Saturday, September 28, 2013
1894 - 1985
André Kertész, was a Hungarian-born photographer. His contributions to photo-journalism and with his sense of composition set him apart as a master.
He was never tried to give meaning to his subjects but rather capture them in a quiet yet overlooked incident. Even though these images were of ordinary scenes he juxtapositions them in a surreal manner. He used, as 'Eiffel tower shadows', unusual and unexpected angles that seem like a personal view. Away in which he draws the viewer into the image, leaving an image of the real world in a very surreal way.
This image is quite possibly one of the most iconic and discussed photographs that exist. Kertész visited Meudon, a quiet french town, and took two photographs. On a return visit to the town he took this mesmerising photograph. By taking the picture at exactly this moment, Kertész provides us with more than just an instant of a street. The mysterious man in the foreground, his stare is right down the camera lens but what is he carrying? Then attention is drawn right to the top of the viaduct with a train passing. The subjects are framed by the building facades. I think here, shown by the buildings, his photograph is his relationship with surrealism. Many parallels have been made between this image and Giorgio De Chirico's 'The Soothsayer's Recompense'.
The image echos Kertész's realism and showing us an image full of questions and visual puzzles. He shows us a decisive moment which, in his way, is not about that exact moment, its not about freezing time. It is about what wonder and emotion the foreground figure, the subjects in the street and the train create in their movements through the image.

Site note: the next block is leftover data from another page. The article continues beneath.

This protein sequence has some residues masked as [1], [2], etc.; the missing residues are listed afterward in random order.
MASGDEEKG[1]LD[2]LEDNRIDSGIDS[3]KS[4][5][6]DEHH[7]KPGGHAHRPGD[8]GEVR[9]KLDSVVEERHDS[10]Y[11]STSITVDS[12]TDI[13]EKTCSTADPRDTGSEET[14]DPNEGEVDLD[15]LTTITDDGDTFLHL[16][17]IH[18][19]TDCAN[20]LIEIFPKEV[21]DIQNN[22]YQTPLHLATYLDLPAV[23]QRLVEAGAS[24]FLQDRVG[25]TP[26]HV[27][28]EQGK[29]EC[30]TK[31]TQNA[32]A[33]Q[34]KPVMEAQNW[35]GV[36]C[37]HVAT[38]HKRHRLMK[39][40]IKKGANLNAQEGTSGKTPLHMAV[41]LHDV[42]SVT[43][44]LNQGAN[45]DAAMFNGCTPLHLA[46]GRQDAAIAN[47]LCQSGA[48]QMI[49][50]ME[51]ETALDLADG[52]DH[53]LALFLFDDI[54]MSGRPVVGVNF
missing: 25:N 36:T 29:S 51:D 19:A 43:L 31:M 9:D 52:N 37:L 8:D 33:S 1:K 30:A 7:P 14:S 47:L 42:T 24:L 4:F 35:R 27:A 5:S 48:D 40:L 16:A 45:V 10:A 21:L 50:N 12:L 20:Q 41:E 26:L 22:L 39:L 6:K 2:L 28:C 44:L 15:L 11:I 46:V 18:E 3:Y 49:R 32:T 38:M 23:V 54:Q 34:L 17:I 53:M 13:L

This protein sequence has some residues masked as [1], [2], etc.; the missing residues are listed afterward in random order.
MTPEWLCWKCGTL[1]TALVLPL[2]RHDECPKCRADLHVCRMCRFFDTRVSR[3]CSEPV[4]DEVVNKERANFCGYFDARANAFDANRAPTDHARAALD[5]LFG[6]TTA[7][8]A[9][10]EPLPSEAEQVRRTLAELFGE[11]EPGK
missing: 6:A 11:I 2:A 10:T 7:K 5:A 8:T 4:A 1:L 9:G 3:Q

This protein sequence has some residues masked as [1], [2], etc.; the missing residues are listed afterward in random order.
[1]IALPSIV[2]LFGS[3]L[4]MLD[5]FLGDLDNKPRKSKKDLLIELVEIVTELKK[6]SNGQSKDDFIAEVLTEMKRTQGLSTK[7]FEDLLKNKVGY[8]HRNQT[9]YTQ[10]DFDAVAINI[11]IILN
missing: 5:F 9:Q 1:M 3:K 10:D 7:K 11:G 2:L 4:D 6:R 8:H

Kertész express this concept through an elaborate processes of distortion. He does so with the female nude. His nudes are a commentary on the sublimate beauty and harmony of the female form. And also an ironic take on the persistent representation of women as sexual objects. In 1933 Kertész is offered a concept cover for the french magazine Vu. He creates the series “Distortions”. It includes 200 female nudes that are the result of optical experiments with reflections and mirrors. In this article Kertész becomes the master of photo-journalism and he literally wants to write with light.